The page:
*Cry of the Kalahari/Eye of the Elephant by Mark and Delia Owens (Southern Africa)
*The Constant Gardener by John LeCarre (Kenya) not at all what I was thinking it was about - not sure it counts
*The Poisonwood Bible by Barbara Kingsolver (Belgian Congo)
*A Long Way Gone by Ishmael Beah (Sierra Leone)
*Don't Let's Go to the Dogs Tonight by Alexandra Fuller (South/Central Africa)
*They Poured Fire on Us from the Sky by Benson Deng (Sudan)
*When We Were Gods by Colin Falconer (Egypt) I have no memory of reading this, but there it is on my list!
*Bill Bryson's African Diary (Kenya)
*The Fever Tree by Jennifer McVeigh (South Africa)
*Walking the Nile by Levison Wood (multiple countries)

So, suggestions for books on Africa? It is a very large continent (despite what our Mercator projections would have us believe), so I am sure there are many more books worth reading.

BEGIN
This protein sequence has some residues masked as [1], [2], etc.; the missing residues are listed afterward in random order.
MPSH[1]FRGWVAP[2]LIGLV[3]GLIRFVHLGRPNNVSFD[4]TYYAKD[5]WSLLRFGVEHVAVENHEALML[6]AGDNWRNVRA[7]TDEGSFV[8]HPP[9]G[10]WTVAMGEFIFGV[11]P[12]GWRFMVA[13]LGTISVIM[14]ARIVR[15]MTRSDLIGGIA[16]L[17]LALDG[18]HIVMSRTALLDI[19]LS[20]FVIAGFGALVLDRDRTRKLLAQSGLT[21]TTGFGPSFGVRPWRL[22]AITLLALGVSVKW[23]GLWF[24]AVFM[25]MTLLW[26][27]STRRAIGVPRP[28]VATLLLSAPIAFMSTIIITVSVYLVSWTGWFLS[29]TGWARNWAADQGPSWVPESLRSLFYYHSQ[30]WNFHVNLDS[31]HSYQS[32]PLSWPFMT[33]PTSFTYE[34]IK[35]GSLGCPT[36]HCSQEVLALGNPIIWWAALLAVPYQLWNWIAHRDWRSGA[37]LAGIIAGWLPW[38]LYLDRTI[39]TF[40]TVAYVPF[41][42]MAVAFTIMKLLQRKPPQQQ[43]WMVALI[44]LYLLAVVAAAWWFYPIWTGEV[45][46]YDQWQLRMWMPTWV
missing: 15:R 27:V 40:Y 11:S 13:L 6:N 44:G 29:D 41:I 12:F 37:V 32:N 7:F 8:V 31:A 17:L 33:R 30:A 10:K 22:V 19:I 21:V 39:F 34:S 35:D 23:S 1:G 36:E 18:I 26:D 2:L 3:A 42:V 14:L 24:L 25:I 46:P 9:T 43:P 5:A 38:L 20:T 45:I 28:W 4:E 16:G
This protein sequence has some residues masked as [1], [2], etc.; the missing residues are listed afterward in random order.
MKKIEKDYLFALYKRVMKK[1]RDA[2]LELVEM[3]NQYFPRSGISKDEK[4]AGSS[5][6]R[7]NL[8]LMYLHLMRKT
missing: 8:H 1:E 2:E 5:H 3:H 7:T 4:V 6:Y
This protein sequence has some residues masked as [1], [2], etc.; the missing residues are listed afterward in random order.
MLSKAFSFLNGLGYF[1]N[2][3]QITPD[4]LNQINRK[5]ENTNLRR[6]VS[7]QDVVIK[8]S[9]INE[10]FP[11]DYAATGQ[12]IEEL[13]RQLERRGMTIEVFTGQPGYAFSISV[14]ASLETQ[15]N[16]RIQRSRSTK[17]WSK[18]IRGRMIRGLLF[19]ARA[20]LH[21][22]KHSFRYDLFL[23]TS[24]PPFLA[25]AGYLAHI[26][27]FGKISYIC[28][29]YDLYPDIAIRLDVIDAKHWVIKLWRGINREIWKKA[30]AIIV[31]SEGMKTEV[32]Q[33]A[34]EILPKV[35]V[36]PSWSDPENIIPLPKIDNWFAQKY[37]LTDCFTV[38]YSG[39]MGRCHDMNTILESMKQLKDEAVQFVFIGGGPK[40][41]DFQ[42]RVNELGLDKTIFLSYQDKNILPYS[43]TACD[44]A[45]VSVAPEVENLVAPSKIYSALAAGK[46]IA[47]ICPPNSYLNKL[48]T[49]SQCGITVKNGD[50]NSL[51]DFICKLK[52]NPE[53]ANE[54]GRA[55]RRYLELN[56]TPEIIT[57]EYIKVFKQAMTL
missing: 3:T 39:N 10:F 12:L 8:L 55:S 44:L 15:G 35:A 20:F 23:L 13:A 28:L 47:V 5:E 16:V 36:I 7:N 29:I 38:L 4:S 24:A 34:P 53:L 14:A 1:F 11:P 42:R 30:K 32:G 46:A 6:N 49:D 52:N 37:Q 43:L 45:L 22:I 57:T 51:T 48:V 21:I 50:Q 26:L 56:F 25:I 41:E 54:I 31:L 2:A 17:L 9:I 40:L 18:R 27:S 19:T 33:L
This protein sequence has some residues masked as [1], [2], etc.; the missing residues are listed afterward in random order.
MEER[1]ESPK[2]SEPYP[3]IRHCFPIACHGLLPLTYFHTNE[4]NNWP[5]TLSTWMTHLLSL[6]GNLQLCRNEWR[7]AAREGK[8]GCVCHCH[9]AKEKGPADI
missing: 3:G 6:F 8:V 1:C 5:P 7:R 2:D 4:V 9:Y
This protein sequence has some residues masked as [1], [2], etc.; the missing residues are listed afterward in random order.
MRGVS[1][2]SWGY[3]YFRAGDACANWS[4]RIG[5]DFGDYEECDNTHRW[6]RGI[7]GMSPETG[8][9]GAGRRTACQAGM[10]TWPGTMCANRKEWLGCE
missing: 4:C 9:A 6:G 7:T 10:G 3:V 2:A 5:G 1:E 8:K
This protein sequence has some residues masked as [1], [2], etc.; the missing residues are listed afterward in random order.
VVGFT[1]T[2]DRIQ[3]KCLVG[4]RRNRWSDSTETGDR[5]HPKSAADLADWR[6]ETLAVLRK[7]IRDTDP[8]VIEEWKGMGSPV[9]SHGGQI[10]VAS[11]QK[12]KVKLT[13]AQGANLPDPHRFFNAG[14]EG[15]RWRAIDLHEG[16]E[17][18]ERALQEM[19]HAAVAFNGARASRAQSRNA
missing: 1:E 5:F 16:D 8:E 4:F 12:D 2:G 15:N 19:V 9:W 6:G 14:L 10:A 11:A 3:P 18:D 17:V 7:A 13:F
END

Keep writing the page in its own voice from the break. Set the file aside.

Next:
Sorry about the hijack, but you know how I am with books. Certainly "Cry, The Beloved Country" is near the top of my list on books I have read related to Africa.

Sarah



Posted by dstb on Thursday, May 25, 2017 at 8:52 am

It's a welcome hijack, Sarah. What a good list -- do you have any particular recommendations?

I have only a couple to add from my lists:

West Africa Is My Back Yard by Mark Williams

The Gambia in Depth published by the Peace Corps

One Plastic Bag by Isatou Ceesay (children's book)

The Village on the Edge of the World by A. T. Oram.

They are all about The Gambia, three guesses why I read them and the first two don't count. I recommend the last two highly; the first are good to read if you're going there, but otherwise not so much.